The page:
{confintr} is dedicated to confidence intervals (CI). The following parameters are covered:

- mean (Student, Wald, bootstrap),
- proportion (Wilson, Clopper-Pearson, Agresti-Coutts, bootstrap),
- median and other quantiles (distribution-free binomial and bootstrap),
- variance and standard deviation (chi-squared, bootstrap),
- IQR and MAD (bootstrap only),
- skewness and kurtosis (bootstrap only),
- R-squared and the non-centrality parameter of the F distribution (parametric),
- Cramér’s V and the non-centrality parameter of the chi-squared distribution (parametric and bootstrap),
- the odds ratio of a 2x2 table (exact),
- Pearson-, Spearman-, Kendall correlation coefficients (normal for Pearson, bootstrap for any),
- Mean, quantile and median differences of two samples (for quantile/median only bootstrap).

Many of the classic CIs on this list are discussed in Smithson (2003).

In line with the {boot} backend, the following bootstrap CIs are (usually) available:

Normal (“norm”) bootstrap CI: This is the Wald/Student CI using bootstrap standard error and bootstrap bias correction. Simple, but only first-order accurate, and not transformation respecting.

Percentile (“perc”) bootstrap CI: Uses quantiles of the bootstrap distribution as confidence limits. Simple, but only first-order accurate. Transformation respecting.

Basic (“basic”) or reverse bootstrap CI: Flipped version of the percentile approach, dealing with bias but at the price of having very unnaturally tailed sampling distributions. Only first-order accurate.

Bias-corrected and accelerated (“bca”) CI: Refined version of the percentile bootstrap. Second-order accurate and transformation respecting. Needs more replications than observations.

**The default**(except for the mean and the mean difference, see below).Student-t (“stud”) bootstrap CI: Refined version of the normal bootstrap that replaces the Student quantile by a custom quantile obtained from bootstrapping the variance of the statistic. second-order accurate but not transformation respecting. Requires a formula for the variance of the estimator, which {confintr} provides for the mean, the mean difference, the variance (and standard deviation) as well as for the proportion.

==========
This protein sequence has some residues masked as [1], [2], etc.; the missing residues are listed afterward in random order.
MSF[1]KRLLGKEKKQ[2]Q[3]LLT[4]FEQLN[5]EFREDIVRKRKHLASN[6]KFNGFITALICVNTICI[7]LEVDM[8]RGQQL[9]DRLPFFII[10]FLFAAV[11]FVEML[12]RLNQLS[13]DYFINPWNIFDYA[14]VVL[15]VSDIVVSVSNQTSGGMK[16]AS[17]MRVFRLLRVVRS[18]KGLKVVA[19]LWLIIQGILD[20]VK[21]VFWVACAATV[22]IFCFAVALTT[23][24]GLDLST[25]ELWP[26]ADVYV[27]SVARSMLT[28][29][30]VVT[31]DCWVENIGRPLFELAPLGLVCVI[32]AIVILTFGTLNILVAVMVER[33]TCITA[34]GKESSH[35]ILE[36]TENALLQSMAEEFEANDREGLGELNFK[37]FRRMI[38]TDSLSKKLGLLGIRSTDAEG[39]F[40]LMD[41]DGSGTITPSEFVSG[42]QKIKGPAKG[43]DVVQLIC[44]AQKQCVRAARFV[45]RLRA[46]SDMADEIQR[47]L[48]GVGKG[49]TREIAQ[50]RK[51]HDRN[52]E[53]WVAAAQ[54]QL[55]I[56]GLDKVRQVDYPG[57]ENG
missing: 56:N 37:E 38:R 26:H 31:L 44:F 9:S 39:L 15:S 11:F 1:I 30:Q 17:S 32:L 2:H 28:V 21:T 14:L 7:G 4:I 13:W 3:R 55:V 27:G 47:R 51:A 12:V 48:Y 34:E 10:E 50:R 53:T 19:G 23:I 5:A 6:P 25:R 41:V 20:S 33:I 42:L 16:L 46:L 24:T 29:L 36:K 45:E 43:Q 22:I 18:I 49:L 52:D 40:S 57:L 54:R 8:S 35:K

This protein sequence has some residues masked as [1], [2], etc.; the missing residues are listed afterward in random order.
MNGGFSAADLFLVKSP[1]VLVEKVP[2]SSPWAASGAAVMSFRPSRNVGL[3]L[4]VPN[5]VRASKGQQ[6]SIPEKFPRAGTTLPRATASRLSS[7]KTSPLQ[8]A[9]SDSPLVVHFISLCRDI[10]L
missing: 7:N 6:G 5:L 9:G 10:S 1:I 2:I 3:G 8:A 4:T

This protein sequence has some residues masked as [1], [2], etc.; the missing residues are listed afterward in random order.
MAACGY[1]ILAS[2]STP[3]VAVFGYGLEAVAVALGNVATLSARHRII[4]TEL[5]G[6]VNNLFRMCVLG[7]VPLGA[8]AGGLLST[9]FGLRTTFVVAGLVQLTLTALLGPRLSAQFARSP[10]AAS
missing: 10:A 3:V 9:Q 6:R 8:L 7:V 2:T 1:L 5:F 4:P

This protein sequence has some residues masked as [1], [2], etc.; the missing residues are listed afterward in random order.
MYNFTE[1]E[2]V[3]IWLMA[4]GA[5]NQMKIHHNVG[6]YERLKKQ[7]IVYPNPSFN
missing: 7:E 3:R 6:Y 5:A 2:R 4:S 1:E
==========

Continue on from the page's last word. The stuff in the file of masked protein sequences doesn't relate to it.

**Used as the default for the mean and the mean difference.**

For details on bootstrap CIs, we refer to Efron and Tibshirani (1993).

```
# From CRAN
install.packages("confintr")
# Development version
::install_github("mayer79/confintr") devtools
```

```
library(confintr)
set.seed(1)
# Mean
ci_mean(1:100)
#>
#> Two-sided 95% t confidence interval for the population mean
#>
#> Sample estimate: 50.5
#> Confidence interval:
#> 2.5% 97.5%
#> 44.74349 56.25651
ci_mean(1:100, type = "bootstrap")
#>
#> Two-sided 95% bootstrap confidence interval for the population mean
#> based on 9999 bootstrap replications and the student method
#>
#> Sample estimate: 50.5
#> Confidence interval:
#> 2.5% 97.5%
#> 44.72913 56.34685
# 95% value at risk
ci_quantile(rexp(1000), q = 0.95)
#>
#> Two-sided 95% binomial confidence interval for the population 95%
#> quantile
#>
#> Sample estimate: 3.054989
#> Confidence interval:
#> 2.5% 97.5%
#> 2.745526 3.499928
# IQR
ci_IQR(rexp(100))
#>
#> Two-sided 95% bootstrap confidence interval for the population IQR
#> based on 9999 bootstrap replications and the bca method
#>
#> Sample estimate: 1.042259
#> Confidence interval:
#> 2.5% 97.5%
#> 0.8753326 1.3895169
# Correlation
ci_cor(iris[1:2], method = "spearman", type = "bootstrap")
#>
#> Two-sided 95% bootstrap confidence interval for the true Spearman
#> correlation coefficient based on 9999 bootstrap replications and the
#> bca method
#>
#> Sample estimate: -0.1667777
#> Confidence interval:
#> 2.5% 97.5%
#> -0.305510208 -0.005814712
# Proportions
ci_proportion(10, n = 100, type = "Wilson")
#>
#> Two-sided 95% Wilson confidence interval for the true proportion
#>
#> Sample estimate: 0.1
#> Confidence interval:
#> 2.5% 97.5%
#> 0.05522914 0.17436566
ci_proportion(10, n = 100, type = "Clopper-Pearson")
#>
#> Two-sided 95% Clopper-Pearson confidence interval for the true
#> proportion
#>
#> Sample estimate: 0.1
#> Confidence interval:
#> 2.5% 97.5%
#> 0.04900469 0.17622260
# R-squared
<- lm(Sepal.Length ~ ., data = iris)
fit ci_rsquared(fit, probs = c(0.05, 1))
#>
#> One-sided 95% F confidence interval for the population R-squared
#>
#> Sample estimate: 0.8673123
#> Confidence interval:
#> 5% 100%
#> 0.8312405 1.0000000
# Kurtosis
ci_kurtosis(1:100)
#>
#> Two-sided 95% bootstrap confidence interval for the population kurtosis
#> based on 9999 bootstrap replications and the bca method
#>
#> Sample estimate: 1.79976
#> Confidence interval:
#> 2.5% 97.5%
#> 1.585133 2.050132
# Mean difference
ci_mean_diff(10:30, 1:15)
#>
#> Two-sided 95% t confidence interval for the population value of
#> mean(x)-mean(y)
#>
#> Sample estimate: 12
#> Confidence interval:
#> 2.5% 97.5%
#> 8.383547 15.616453
ci_mean_diff(10:30, 1:15, type = "bootstrap")
#>
#> Two-sided 95% bootstrap confidence interval for the population value of
#> mean(x)-mean(y) based on 9999 bootstrap replications and the student
#> method
#>
#> Sample estimate: 12
#> Confidence interval:
#> 2.5% 97.5%
#> 8.32796 15.66603
# Median difference
ci_median_diff(10:30, 1:15)
#>
#> Two-sided 95% bootstrap confidence interval for the population value of
#> median(x)-median(y) based on 9999 bootstrap replications and the bca
#> method
#>
#> Sample estimate: 12
#> Confidence interval:
#> 2.5% 97.5%
#> 5 17
```

Efron, Bradley, and Robert J. Tibshirani. 1993. *An Introduction to
the Bootstrap*. Monographs on Statistics and Applied Probability 57.
Boca Raton, Florida, USA: Chapman & Hall/CRC.

Smithson, Michael. 2003. *Confidence Intervals*. Quantitative
Applications in the Social Sciences. SAGE Publications, New York.